1 July 2013
WYG Principal Archaeologist, Martin Brown and the team investigating the case of the “buried Spitfires of Burma”, presented their findings at an event on 19 June 2013 at RAF Museum Hendon.
In the autumn of 2012, global video game company Wargaming.net, engaged a world-class team of geophysicists, historical researchers, and archaeologists to travel to Yangon International Airport, the former RAF Mingaladon, to “ground-truth” the legend of the lost Spitfires. The team were clear from the outset that this was not a treasure hunt and that the historical, archaeological and landscape context of the project and of any buried Spitfires was a vital part of the final story; as their Director of Special Projects said ‘History is in the DNA of our company’.
WYG’s Martin Brown’s role was to monitor ground investigations and to ensure whatever was found, whether Spitfires or bricks, was recorded to an accepted industry standard. This meant that the findings are on record and any claims made can be tested against them. Martin was lucky to have a very skilled JCB driver, some excellent colleagues and enormously helpful local partners in Shwe Taung Por Holdings and the Myanmar airport authorities.
Martin Brown said: ‘Despite the limitations of working on the edge of an international airfield and in tropical conditions, it was possible to test the results of both the geophysical surveys and the historical research against the legends of the buried Spitfires. The results were fascinating.’
He added: ‘While no Spitfires were found, the excavated trenches showed areas of minimal disturbance in some cases but elsewhere there had been significant earthmoving, consistent with either post-War reconstruction or previous local attempts to investigate the stories.’
The findings reported that this area had major structural timbers, bricks and fragments of wartime pierced steel plank that were used as temporary road on the airfield following its recapture in 1945.
The trenches also showed that the underlying blue clay was at between 1.5m to 2m depth and that it had not been disturbed. However, a final trench included remains of the old road running north from Yangon (Rangoon), which features in at least one veteran’s account of seeing crated aeroplanes at RAF Mingaladon (the modern airport).
Those aircraft are now understood to be Auster reconnaissance planes, delivered to the country in 1946, rather than the Spitfires of legend. As these aircraft were shipped on around the Far East, their disappearance from Mingaladon, at a time when there was major earthmoving to rebuild the airfield, may have helped give birth to the legends of burials.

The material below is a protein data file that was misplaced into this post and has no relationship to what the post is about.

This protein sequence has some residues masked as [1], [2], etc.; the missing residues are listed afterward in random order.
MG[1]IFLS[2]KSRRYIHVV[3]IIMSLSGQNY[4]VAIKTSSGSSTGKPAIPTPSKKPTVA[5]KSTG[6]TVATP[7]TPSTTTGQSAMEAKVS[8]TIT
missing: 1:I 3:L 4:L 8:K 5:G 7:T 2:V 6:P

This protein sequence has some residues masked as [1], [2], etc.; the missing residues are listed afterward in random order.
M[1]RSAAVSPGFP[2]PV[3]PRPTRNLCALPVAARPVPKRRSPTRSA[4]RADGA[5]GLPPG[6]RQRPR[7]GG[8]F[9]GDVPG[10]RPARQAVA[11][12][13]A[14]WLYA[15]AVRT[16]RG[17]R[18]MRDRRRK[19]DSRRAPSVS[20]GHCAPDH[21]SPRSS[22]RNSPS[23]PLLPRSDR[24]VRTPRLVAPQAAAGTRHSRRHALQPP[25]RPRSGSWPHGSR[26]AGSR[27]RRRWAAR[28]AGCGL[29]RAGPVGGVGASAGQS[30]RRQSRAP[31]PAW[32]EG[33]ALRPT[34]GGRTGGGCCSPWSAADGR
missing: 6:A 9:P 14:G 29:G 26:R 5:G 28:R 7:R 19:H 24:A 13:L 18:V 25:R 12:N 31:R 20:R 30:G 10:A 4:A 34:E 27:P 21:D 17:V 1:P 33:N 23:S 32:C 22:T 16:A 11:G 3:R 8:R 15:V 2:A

The soils around the road had metal fragments that were probably bomb splinters and this is consistent with the regular Allied raids on the airfield when it was in Japanese hands. Next to the road was a ditch that had remains of sandbags in it. This suggests that the roadside ditch was converted into a trench by building up sandbagged parapets. This would have offered some protection during an air-raid but could also have been used for airfield close defence.
The results of the archaeological work support the historical analysis that strongly suggests the legend of the buried Spitfires to be exactly that, a legend.
Whilst the team didn’t discover aircraft, the archaeological evidence provided an evaluation of the ground at Mingaladon. Perhaps more importantly the work undertaken provided hard evidence of the story of landscape change and of men doing dull, back-breaking but potentially life-saving tasks like digging trenches. These have both served to enhance the final analysis of the expedition and to add a human dimension to the stories of beautiful, iconic aircraft and of a hellish, jungle conflict.
A video of the evening’s expert presentations can be found online here titled ‘Warbirds into Woks’. The video enables viewers to follow in detail the reasons why experts concluded that the story of buried Spitfires in Burma is a captivating urban myth because the Royal Air Force had neither the Means, nor the Motive to undertake the burial.